Before I start my working day, I go to work at the local supermarket at 7.30am, under NHS shopping hours. I can’t drive, so my mum takes me in her car – she is also a keyworker, but not in a medical field. She waits in the car, whilst I queue up. I still have to queue, even arriving at 7.15am and there are still lots of people in the supermarket during the NHS shopping hours – I saw around 20 people loading the pallets for online orders last time I went shopping. They looked absolutely exhausted and I suspect they had been working since the early hours. Waking up early to go shopping in the morning is taking its toll on my body my fatigue is really bad and my vision is worse than ever. I’m sure I need stronger glasses to help my good eye, but I obviously can’t get an opticians appointment.

I have muscle weakness, so carrying a basket or pushing a trolley is usually my husband’s job – I would always choose to get an online shopping order, but I am not classed as at risk by the government. If I log onto my usual online grocery shopping website, I get a pop up that I can’t have my shopping delivered as they are reserving slots for people they have deemed to be more at risk than me. I have several health problems that the NHS have diagnosed, but without the one big diagnosis on paper I am waiting for to pull it all together, I have to walk into shops like everyone else. The government has recommended to use online food delivery services, which I used to use, but now can’t. I come into contact with lots of people on a daily basis and now I am coming into contact with even more people in the supermarket. As some foods as limited to ‘two per person’, I have to go to the supermarket more often, as I also go shopping for my nan, who hasn’t been able to leave the house over the last few weeks.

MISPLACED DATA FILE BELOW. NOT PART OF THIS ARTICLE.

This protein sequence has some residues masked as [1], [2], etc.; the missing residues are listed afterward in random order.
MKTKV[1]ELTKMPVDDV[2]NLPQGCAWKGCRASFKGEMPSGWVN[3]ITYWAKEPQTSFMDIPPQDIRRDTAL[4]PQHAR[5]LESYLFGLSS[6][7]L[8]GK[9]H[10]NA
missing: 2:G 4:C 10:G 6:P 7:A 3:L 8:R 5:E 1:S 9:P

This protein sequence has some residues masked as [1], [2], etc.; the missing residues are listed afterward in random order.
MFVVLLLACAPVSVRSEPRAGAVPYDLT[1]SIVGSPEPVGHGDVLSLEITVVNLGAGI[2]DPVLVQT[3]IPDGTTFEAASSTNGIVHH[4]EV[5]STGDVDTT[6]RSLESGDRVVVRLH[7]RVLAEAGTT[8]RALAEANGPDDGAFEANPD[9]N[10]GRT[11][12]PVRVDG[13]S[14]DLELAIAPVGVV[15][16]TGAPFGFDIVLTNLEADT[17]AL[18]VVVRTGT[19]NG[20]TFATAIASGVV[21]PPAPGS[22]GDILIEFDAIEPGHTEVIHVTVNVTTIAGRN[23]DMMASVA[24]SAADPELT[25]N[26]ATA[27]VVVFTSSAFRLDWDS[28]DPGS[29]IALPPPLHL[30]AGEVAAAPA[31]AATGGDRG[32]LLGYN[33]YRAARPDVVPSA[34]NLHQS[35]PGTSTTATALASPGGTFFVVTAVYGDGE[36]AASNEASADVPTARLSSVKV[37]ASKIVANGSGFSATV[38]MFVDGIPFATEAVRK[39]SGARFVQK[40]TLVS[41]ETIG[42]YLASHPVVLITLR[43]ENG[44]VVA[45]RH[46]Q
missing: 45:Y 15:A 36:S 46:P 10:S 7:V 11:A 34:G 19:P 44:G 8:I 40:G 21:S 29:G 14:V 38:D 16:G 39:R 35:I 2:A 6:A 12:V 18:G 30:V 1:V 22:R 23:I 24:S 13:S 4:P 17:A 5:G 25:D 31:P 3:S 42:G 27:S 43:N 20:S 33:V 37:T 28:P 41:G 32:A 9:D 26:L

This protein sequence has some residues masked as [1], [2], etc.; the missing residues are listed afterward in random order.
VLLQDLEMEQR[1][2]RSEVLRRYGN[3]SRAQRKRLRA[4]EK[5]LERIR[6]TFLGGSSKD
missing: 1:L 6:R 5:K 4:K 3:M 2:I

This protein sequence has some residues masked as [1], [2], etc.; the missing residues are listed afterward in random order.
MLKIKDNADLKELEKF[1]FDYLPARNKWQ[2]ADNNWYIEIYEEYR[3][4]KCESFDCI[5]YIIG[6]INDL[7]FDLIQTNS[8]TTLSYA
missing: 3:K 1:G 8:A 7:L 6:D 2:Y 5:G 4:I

I have to show my NHS badge on the way in and other NHS workers will still try to push their way to the front of the queue outside the shop. Some will walk up to the supermarket staff on the doors, show their NHS ID and try to walk straight in, before being sent to the back of the queue. Some people will walk down the queue demanding they should be able to go in first. I can’t imagine how busy the queues are for people who have to attend the usual opening hours.

My husband can work from home, but due to my limited vision – I am missing the central vision in one eye, with patchy, wavy vision across the rest of my field and my eyes get tired pretty quickly – I find it easier to work in my office. I would find my job difficult to complete effectively if I worked from home on my little laptop. It’s also easier to be in the office to see all the people I need to work with on a daily basis – it is a myth that everything can be done remotely, or by video chat, especially in a hospital setting.